58. Salmond, G. P. C. Secretion of extracellular virulence factors by plant pathogenic bacteria. Annual Review of Phytopathology. 32, 181-200 (1994).
  59. Felix, G., Duran, J. D., Volko, S., Boller, T. Plants have a sensitive perception system for the most conserved domain of bacterial flagellin. Plant Journal. 18, 265-276 (1999).
  60. Goodner, B., Hinkle, G., et al. Genome sequence of the plant pathogen and biotechnology agent Agrobacterium tumefaciens C58. Science. 294, 2323-2328 (2001).
  61. Lee, Y. -W., Jin, S., Sims, W. -S., Nester, E. W. Genetic evidence for direct sensing of phenolic compounds by the vir A protein of Agrobacterium tumefaciens. Proceedings of the National Academy of Sciences of the United States of America. 92, 12245-12249 (1995).
  62. Voinnet, O., Pinto, Y. M., Baulcombe, D. C. Suppression of gene silencing: a general strategy used by diverse DNA and RNA viruses. Proceedings of the National Academy of Sciences of the United States of America. 96, 14147-14152 (1999).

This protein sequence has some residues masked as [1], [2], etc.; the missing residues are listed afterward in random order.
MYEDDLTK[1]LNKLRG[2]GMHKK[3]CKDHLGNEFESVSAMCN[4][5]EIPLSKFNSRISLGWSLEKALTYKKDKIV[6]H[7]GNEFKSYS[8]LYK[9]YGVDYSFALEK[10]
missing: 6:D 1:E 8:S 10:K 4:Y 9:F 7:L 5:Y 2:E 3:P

63. Voinnet, O. RNA silencing as a plant immune system against viruses. Trends in Genetics. 17, 449-459 (2001).
  64. Ding, X. S., Liu, J., et al. The Tobacco mosaic virus 126-kDa protein associated with virus replication and movement suppresses RNA silencing. Molecular Plant-Microbe Interactions. 17, 583-592 (2004).
  65. Harries, P. A., Palanichelvam, K., Bhat, S., Nelson, R. S. Tobacco mosaic virus 126-kDa protein increases the susceptibility of Nicotiana tabacum to other viruses and its dosage affects virus-induced gene silencing. Molecular Plant-Microbe Interactions. 21, 1539-1548 (2008).



    Post a Question / Comment / Request

    You must be signed in to post a comment. Please or create an account.

    Video Stats